This has been my response to endurance exercise time and time and time and time and time again. Only when it exceeds 20 hours per week is the calorie burn so high that fat has no choice but to leave your body. This exercise is very hard on the body, it causes muscle loss and a huge drop in metabolism (sends my basal temp. to the low-96’s), and results in a higher ratio of body fat to lean mass the MOMENT that you stop doing it ? which you likely will due to injury, illness, or burnout.

p. 197
“LSD exercise is problematic because it causes cortisol to rise unopposed by the growth-promoting hormones, testosterone and growth hormone. This creates a physical stress response to your entire body. Prolonged release of cortisol, whether from long-term physical mental, or emotional stress, or the wrong kind of exercise, atrophies your muscles, nerves and brain cells. This may explain why standard aerobic exercise is not effective for optimal body composition and why marathon runners exhibit frail bodies devoid of muscle. The duration – not the intensity – of the exercise is the most significant issue in regards to cortisol. Chronic over-secretion of cortisol causes a weakened immune system, a decrease in lean muscle, hair loss, thinning skin, infertility, inability to grow nails and a decrease in concentration and memory. Excess cortisol kills brain cells, including those in the hippocampus, where the brain processes emotions. Excessive cortisol production can also deplete serotonin levels causing depression.”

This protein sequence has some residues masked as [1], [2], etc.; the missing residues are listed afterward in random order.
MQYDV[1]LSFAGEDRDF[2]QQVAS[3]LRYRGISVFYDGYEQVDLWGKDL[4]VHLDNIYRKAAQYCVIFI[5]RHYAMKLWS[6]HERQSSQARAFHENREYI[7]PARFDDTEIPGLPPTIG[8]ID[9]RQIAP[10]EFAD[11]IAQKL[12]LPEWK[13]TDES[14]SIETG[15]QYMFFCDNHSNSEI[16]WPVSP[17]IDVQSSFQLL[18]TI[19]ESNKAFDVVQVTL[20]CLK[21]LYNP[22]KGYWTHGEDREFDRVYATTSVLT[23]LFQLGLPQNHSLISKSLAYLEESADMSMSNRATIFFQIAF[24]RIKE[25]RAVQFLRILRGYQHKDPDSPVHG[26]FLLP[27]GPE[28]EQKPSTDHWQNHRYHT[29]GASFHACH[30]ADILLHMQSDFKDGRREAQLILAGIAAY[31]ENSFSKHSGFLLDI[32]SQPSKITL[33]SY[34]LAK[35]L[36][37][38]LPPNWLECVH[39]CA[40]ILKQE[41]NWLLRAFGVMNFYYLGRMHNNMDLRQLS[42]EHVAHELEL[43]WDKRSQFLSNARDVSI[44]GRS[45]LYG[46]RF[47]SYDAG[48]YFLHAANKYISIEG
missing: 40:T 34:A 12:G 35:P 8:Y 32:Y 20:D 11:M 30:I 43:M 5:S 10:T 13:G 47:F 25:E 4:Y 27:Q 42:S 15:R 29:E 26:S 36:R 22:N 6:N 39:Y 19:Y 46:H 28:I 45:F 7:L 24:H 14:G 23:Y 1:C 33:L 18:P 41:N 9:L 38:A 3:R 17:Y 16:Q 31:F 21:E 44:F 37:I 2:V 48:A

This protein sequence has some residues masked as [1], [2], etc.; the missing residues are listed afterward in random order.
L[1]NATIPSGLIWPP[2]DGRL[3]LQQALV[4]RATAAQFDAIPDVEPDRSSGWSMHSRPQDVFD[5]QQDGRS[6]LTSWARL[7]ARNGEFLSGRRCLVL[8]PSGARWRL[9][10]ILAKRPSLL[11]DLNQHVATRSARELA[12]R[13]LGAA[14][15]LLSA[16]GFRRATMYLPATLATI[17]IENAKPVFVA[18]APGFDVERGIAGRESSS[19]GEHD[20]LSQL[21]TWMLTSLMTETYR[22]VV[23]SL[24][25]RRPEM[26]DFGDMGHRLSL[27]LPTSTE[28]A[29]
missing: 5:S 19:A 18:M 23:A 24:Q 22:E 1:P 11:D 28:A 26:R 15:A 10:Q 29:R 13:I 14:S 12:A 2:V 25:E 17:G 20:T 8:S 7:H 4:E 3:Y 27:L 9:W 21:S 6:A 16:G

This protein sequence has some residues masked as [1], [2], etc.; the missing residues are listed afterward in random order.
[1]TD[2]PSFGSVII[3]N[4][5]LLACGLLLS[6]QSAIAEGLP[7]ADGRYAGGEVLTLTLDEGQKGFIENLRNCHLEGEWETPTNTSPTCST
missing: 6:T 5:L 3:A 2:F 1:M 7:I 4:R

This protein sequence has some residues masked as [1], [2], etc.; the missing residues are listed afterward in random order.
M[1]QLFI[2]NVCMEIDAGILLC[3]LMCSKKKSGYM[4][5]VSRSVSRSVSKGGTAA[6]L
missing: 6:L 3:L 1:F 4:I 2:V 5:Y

This quote is pure genius, and after the Thanksgiving holiday I hope we get a chance to dive straight into the diametrically-opposed functions of cortisol and testosterone ? and how this is a prime determinant of how you age, your body composition, your immune system, athletic ability, and more. BTW Scott Abel’s blog post on holiday eating is out of this world. Read it HERE.